Lansweeper: Windows 11 is on 2.61% of PCs in organizations

Martin Brinkmann
Oct 10, 2022
Windows 11 News

Lansweeper published the results of a scan that it ran on about 30 million Windows devices from 60,000 organizations earlier this week. According to the results of the scan, Windows 11 was installed on just 2.61% of all devices. More than 42% of the scanned devices do not meet the system requirements of the Windows 11 operating system.

Windows 11 22H2 installation complete

The report, which is available on the Lansweeper website, offers additional details. Lansweeper checked each device for CPU, RAM and TPM compatibility with Microsoft's Windows 11 operating system. Only 57.26% of checked processors meet the requirements that Microsoft defined when it released Windows 11; this means that 42.76% of devices do not meet the requirements currently. The 0.02% discrepancy is not explained.

For RAM, 92.85% of devices meet the system requirements of 4 gigabytes. It is interesting to note that more than 7% of all scanned devices run with less than 4 gigabytes of RAM. The Trusted Platform Module (TPM) requirement is met by 64.57% of tested workstations. An additional 20.77% did not have the functionality enabled or were not compatible, according to Lansweeper.

Compatibility drops even further for virtual machine workstations. CPU compatibility sits at 55.7% while RAM and TPM drop to 67.1% and 1.33% respectively. Lansweeper notes that passthroughs exist for TPM, but that these are rarely configured.

lansweeper windows os distribution
source: lansweeper

The adoption rate of Windows 11 was just 2.61% across all 30 million scanned devices. That's just 1.09% more than that of devices running Windows 8 and 1.32% more than devices running Windows XP. Windows 11 is trailing Windows 7's 3.38%, and far away from the commanding 81.87% of Windows 10.

Historically, organizations have been slow at upgrading systems to new versions of Windows. Many system administrators waited for the release of the first service pack before considering upgrading to a new version of Windows. Nowadays, Microsoft does not release service packs anymore. Feature updates, released once a year, are the next best thing, and it remains to be seen if the release of the first feature update for Windows 11 is giving adoption a much needed boost.

Closing Words

The new system requirements of Windows 11 are a major factor when it comes to the operating system's market share. A sizeable number of devices can't be upgraded, at least not via Windows Update, which limits Windows 11's growth potential. Customers whose devices are not compatible have only three main options: stay on the current version of Windows, upgrade to Windows 11 using a bypass, or upgrade hardware/buy a new PC.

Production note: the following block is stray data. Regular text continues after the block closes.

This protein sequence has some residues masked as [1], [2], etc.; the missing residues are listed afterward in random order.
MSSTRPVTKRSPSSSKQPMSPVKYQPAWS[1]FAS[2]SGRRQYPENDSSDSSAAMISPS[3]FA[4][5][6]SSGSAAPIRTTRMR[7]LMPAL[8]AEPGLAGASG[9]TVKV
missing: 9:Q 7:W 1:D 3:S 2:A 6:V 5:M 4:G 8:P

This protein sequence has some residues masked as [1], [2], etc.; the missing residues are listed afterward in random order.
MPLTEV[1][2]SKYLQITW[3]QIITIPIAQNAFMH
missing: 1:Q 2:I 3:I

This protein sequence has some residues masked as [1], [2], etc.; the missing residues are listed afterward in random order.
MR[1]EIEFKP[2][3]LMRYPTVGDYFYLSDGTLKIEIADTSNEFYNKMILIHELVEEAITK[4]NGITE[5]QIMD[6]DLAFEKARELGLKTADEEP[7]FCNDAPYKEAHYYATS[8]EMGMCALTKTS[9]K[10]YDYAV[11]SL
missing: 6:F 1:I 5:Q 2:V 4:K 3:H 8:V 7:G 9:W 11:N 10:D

The bypass option has the risk of not receiving any more updates associated with it. Microsoft stated in the past that it could not guarantee that incompatible devices running Windows 11 would continue to receive updates in the future.

Now You: do your devices run Windows 11 or an earlier version of Windows, or something else entirely?

Lansweeper: Windows 11 is on 2.61% of PCs in organizations
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Lansweeper: Windows 11 is on 2.61% of PCs in organizations
A scan of 30 million devices of 60k organizations by Lansweeper returned that only 2.61% of devices run Windows 11.
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  1. Pit Lane said on October 12, 2022 at 9:59 am

    1015 Windows Machines here (disregarding Win CE), thereof:
    61% Win 10
    21% Win 7
    6% Win XP
    6% Win Srv 2016
    3 % Win Srv 2k8 R2
    1,5% Win Srv 2019

    1 computer running 11 … on my laptop for testing purposes, evaluating the ability of major migration

  2. Leo said on October 11, 2022 at 4:37 pm

    Microsoft has only 16% of its income from Windows, however as it’s a $1.6T company, 16% of that is huge. The business strategy for W10 & 11 is not to provide the best OS for all users – it is to use it as a revenue generator. Windows has always generated revenue from licenses (OEM and Enterprise) as well as subscriptions for Office, Onedrive, Teams and Skype, but with W10 & 11, new ways of monetizing users emerged – ads and lots of bloatware. If you are an owner of a W10 or W11 desktop/laptop, consumer or business, Microsoft views you as a ‘customer’ not a user.

    It really does not matter to MS when W11 takes its place as the #1 business OS. W10 was the Trojan horse – MS is inside the gates and they are the overlord.

  3. James said on October 11, 2022 at 12:08 am

    This makes sense as Microsoft is now in the stage of prevention newer Windows 10 compatible apps/functionality from running/working on Windows 10. They did the same with Windows 2000 to force companies to move to XP even though 2000 still had years of support.